"A very good sailor": merchant ship technology and the development of the British Atlantic empire 1600-1800

Reid, Phillip Frank (2017) "A very good sailor": merchant ship technology and the development of the British Atlantic empire 1600-1800. Doctoral (PhD) thesis, Memorial University of Newfoundland.

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To understand the technology that helped create the British Atlantic in the early 1600s and expand it to the end of the next century, this study investigates Atlantic World history, maritime economic history, nautical archaeology, material culture studies, the history of technology, and the technical history of the ship. In addition to archival research in merchants’ and shipbuilders’ papers, the study relies on the technical analysis and modeling of extant vessel remains by ship archaeologists, and incorporates the study of replica vessels and the experiences of those who operate them, with an experimental-archaeology approach. The insights gained make it difficult to remain comfortable with inherited assumptions without further investigation, while making it easier to understand how a technology traditionally considered static served a new and rapidly expanding colonial-imperial enterprise so well. Experiments suggested by the processing and analysis of the source material present opportunities for the study of the period merchant ship to make a more significant contribution to Atlantic, maritime, and technological history. The approach presented here can help free Atlantic World historians with no technical background from having to take the received wisdom of ship history at face value, and offer new avenues of inquiry into problems in maritime economic history going back to Ralph Davis’s work in the 1960s. It demonstrates that strong elements of continuity and important changes were both responses to the evolving needs and high risks of the British Atlantic. Understanding those needs and risks is the goal; asking questions about ships is asking questions about people, and how they were similar to and different from us, and in what ways, and why, so that we can better understand ourselves and our own world.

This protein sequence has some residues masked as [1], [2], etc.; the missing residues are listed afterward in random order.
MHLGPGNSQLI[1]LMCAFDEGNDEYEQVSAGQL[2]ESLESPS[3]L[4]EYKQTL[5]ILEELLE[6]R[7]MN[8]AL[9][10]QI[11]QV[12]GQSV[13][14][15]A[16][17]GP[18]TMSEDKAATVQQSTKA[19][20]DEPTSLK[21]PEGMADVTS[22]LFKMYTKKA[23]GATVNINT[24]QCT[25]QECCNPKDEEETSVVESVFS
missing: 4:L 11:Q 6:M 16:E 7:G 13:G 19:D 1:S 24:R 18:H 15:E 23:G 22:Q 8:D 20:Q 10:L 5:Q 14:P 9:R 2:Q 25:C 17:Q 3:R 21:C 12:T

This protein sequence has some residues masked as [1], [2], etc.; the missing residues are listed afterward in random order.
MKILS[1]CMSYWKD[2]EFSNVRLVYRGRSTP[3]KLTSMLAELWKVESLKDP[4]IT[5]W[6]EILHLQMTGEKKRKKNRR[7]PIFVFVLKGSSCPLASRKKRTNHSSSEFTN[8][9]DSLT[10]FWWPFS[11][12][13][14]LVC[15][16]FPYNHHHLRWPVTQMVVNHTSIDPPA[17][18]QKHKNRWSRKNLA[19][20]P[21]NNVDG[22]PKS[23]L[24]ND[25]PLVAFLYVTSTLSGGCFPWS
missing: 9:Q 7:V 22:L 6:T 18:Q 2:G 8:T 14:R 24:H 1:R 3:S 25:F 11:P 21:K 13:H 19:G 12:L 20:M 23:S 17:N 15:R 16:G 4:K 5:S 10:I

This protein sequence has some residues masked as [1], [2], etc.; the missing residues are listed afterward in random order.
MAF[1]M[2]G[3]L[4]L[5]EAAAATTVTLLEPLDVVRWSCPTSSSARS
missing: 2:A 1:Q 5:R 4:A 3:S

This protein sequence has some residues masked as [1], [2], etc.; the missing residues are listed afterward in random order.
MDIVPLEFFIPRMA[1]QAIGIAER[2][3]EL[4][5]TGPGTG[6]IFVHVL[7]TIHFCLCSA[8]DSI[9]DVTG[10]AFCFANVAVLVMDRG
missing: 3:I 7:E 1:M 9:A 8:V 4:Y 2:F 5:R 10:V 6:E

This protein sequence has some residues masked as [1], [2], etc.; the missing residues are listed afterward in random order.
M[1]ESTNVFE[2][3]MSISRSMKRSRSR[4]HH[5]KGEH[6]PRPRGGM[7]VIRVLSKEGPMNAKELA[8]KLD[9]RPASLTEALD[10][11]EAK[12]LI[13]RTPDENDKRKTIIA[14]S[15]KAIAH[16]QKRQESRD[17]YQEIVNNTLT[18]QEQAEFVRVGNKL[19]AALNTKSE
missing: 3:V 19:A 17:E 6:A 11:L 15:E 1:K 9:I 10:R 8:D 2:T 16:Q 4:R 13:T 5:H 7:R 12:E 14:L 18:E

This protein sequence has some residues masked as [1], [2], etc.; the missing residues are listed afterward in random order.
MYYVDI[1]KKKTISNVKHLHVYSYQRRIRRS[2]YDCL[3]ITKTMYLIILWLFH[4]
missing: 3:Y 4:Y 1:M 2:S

Item Type: Thesis (Doctoral (PhD))
URI: http://research.library.mun.ca/id/eprint/12577
Item ID: 12577
Additional Information: Includes bibliographical references (pages 302-331).
Keywords: ship, maritime, shipbuilding, technology, archaeology, history
Department(s): Humanities and Social Sciences, Faculty of > History
Date: February 2017
Date Type: Submission
Library of Congress Subject Heading: Marine engineering -- Great Britain -- History -- 17th century; Marine engineering -- Great Britain -- History -- 18th century; Navigation -- Great Britain -- History -- 17th century; Navigation -- Great Britain -- History -- 18th century; Great Britain -- Colonies -- North America -- History

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